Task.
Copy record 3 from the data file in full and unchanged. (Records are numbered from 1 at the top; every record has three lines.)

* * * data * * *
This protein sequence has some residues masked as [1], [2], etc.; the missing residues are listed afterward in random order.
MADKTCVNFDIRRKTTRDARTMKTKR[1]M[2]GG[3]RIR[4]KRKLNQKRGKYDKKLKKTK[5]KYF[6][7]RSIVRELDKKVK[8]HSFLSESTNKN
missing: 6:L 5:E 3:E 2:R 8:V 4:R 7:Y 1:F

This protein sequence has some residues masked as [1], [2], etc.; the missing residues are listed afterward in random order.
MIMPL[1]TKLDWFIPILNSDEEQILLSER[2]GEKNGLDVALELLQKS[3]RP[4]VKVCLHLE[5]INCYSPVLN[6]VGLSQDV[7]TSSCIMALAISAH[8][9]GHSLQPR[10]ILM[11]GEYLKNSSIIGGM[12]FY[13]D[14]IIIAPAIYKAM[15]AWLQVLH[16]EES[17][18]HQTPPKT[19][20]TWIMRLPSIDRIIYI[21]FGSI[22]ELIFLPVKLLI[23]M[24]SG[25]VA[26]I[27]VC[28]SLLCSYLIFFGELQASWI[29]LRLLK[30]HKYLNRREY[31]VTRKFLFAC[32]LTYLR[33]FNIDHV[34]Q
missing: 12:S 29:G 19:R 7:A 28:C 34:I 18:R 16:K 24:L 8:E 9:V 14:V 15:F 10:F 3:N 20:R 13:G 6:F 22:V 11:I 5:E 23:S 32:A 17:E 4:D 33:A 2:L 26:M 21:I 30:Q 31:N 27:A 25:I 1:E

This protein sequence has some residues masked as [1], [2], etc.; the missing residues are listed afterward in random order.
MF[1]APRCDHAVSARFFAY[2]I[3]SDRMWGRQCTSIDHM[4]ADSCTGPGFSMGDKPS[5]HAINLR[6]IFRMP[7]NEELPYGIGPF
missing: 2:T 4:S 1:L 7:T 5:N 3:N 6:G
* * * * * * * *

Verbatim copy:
This protein sequence has some residues masked as [1], [2], etc.; the missing residues are listed afterward in random order.
MF[1]APRCDHAVSARFFAY[2]I[3]SDRMWGRQCTSIDHM[4]ADSCTGPGFSMGDKPS[5]HAINLR[6]IFRMP[7]NEELPYGIGPF
missing: 2:T 4:S 1:L 7:T 5:N 3:N 6:G